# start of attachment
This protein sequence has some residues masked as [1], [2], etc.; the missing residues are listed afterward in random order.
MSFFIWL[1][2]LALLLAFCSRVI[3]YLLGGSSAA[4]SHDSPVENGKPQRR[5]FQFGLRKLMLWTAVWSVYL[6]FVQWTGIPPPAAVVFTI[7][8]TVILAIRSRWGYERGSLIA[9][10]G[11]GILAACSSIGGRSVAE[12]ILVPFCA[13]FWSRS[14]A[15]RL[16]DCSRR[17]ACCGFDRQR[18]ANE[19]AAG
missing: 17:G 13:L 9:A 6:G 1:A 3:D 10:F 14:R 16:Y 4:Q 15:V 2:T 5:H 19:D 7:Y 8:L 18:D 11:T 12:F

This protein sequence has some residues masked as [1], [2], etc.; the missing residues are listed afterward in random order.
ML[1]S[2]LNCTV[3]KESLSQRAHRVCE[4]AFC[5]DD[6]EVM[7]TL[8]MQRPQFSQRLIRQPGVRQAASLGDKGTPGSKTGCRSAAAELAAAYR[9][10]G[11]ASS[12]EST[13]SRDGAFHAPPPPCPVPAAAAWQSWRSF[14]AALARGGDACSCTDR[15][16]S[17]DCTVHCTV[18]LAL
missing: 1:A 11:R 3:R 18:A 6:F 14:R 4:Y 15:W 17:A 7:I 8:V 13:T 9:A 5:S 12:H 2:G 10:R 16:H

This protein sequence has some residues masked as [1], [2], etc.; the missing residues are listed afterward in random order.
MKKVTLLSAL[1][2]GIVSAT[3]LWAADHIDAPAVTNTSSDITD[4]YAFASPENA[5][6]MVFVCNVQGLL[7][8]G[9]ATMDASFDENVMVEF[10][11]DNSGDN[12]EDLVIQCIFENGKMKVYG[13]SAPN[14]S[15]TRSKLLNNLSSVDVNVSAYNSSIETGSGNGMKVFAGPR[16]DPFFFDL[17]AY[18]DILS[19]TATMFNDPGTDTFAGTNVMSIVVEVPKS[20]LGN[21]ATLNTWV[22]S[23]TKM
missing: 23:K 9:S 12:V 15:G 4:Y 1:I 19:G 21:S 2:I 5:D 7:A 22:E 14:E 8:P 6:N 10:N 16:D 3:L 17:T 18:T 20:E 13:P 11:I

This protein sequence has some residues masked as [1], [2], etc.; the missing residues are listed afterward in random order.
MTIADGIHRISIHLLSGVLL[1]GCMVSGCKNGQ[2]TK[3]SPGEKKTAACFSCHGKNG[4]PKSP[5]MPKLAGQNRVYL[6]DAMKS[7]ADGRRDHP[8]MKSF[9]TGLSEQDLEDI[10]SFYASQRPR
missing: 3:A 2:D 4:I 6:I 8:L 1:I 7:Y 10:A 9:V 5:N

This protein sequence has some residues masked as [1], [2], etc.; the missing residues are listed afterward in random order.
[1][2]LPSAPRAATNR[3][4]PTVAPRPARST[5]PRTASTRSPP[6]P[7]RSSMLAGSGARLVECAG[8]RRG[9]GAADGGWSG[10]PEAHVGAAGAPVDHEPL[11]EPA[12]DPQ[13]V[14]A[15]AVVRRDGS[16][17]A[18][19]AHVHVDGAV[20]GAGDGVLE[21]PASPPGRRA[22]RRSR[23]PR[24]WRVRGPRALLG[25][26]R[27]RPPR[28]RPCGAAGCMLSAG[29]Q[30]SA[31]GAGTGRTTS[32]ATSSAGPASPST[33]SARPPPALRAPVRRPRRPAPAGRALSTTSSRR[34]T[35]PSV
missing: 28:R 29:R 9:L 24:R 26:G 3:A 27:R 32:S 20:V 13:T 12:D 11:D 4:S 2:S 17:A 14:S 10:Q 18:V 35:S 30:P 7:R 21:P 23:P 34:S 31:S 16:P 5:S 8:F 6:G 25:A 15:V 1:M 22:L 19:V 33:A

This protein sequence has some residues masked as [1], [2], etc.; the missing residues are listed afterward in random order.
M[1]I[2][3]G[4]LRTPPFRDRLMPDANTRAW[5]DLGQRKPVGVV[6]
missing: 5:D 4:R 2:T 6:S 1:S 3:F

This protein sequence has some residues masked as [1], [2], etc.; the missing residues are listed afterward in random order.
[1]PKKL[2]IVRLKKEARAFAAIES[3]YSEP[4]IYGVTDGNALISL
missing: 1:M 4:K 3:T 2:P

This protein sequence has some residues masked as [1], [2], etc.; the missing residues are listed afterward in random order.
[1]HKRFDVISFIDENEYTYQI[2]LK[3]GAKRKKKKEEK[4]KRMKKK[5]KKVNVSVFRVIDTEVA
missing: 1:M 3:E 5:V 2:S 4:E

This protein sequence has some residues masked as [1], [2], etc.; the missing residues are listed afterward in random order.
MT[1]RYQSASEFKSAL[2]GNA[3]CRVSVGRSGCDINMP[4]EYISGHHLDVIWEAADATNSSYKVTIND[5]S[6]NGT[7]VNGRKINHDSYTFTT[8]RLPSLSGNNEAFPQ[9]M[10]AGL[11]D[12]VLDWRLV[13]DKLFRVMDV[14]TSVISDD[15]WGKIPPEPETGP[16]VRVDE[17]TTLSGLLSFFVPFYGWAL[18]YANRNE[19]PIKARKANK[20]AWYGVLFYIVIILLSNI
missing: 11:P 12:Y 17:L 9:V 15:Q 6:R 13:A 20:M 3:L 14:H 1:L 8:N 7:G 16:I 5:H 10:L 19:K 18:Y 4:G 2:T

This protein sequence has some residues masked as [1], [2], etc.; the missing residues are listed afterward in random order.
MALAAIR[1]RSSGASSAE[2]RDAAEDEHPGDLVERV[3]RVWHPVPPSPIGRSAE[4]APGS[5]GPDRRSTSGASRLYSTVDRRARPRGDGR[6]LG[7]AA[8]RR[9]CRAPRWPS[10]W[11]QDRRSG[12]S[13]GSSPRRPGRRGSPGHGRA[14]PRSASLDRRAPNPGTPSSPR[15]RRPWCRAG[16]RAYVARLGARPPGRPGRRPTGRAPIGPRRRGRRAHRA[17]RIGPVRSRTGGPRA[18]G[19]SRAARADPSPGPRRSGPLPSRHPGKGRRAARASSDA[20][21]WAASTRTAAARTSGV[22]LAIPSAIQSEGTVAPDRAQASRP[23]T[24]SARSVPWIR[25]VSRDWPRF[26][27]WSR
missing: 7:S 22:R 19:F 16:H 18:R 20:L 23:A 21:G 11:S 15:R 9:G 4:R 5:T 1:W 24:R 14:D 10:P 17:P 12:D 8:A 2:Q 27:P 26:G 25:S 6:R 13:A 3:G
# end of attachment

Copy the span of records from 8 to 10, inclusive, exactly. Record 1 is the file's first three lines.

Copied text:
This protein sequence has some residues masked as [1], [2], etc.; the missing residues are listed afterward in random order.
[1]HKRFDVISFIDENEYTYQI[2]LK[3]GAKRKKKKEEK[4]KRMKKK[5]KKVNVSVFRVIDTEVA
missing: 1:M 3:E 5:V 2:S 4:E

This protein sequence has some residues masked as [1], [2], etc.; the missing residues are listed afterward in random order.
MT[1]RYQSASEFKSAL[2]GNA[3]CRVSVGRSGCDINMP[4]EYISGHHLDVIWEAADATNSSYKVTIND[5]S[6]NGT[7]VNGRKINHDSYTFTT[8]RLPSLSGNNEAFPQ[9]M[10]AGL[11]D[12]VLDWRLV[13]DKLFRVMDV[14]TSVISDD[15]WGKIPPEPETGP[16]VRVDE[17]TTLSGLLSFFVPFYGWAL[18]YANRNE[19]PIKARKANK[20]AWYGVLFYIVIILLSNI
missing: 11:P 12:Y 17:L 9:V 15:Q 6:R 13:A 20:M 3:L 14:H 1:L 8:N 7:G 16:I 5:H 10:L 19:K 18:Y 4:G 2:T

This protein sequence has some residues masked as [1], [2], etc.; the missing residues are listed afterward in random order.
MALAAIR[1]RSSGASSAE[2]RDAAEDEHPGDLVERV[3]RVWHPVPPSPIGRSAE[4]APGS[5]GPDRRSTSGASRLYSTVDRRARPRGDGR[6]LG[7]AA[8]RR[9]CRAPRWPS[10]W[11]QDRRSG[12]S[13]GSSPRRPGRRGSPGHGRA[14]PRSASLDRRAPNPGTPSSPR[15]RRPWCRAG[16]RAYVARLGARPPGRPGRRPTGRAPIGPRRRGRRAHRA[17]RIGPVRSRTGGPRA[18]G[19]SRAARADPSPGPRRSGPLPSRHPGKGRRAARASSDA[20][21]WAASTRTAAARTSGV[22]LAIPSAIQSEGTVAPDRAQASRP[23]T[24]SARSVPWIR[25]VSRDWPRF[26][27]WSR
missing: 7:S 22:R 19:F 16:H 18:R 20:L 23:A 21:G 11:S 15:R 9:G 4:R 5:T 1:W 24:R 14:D 10:P 17:P 12:D 8:A 2:Q 27:P 26:G 25:S 6:R 13:A 3:G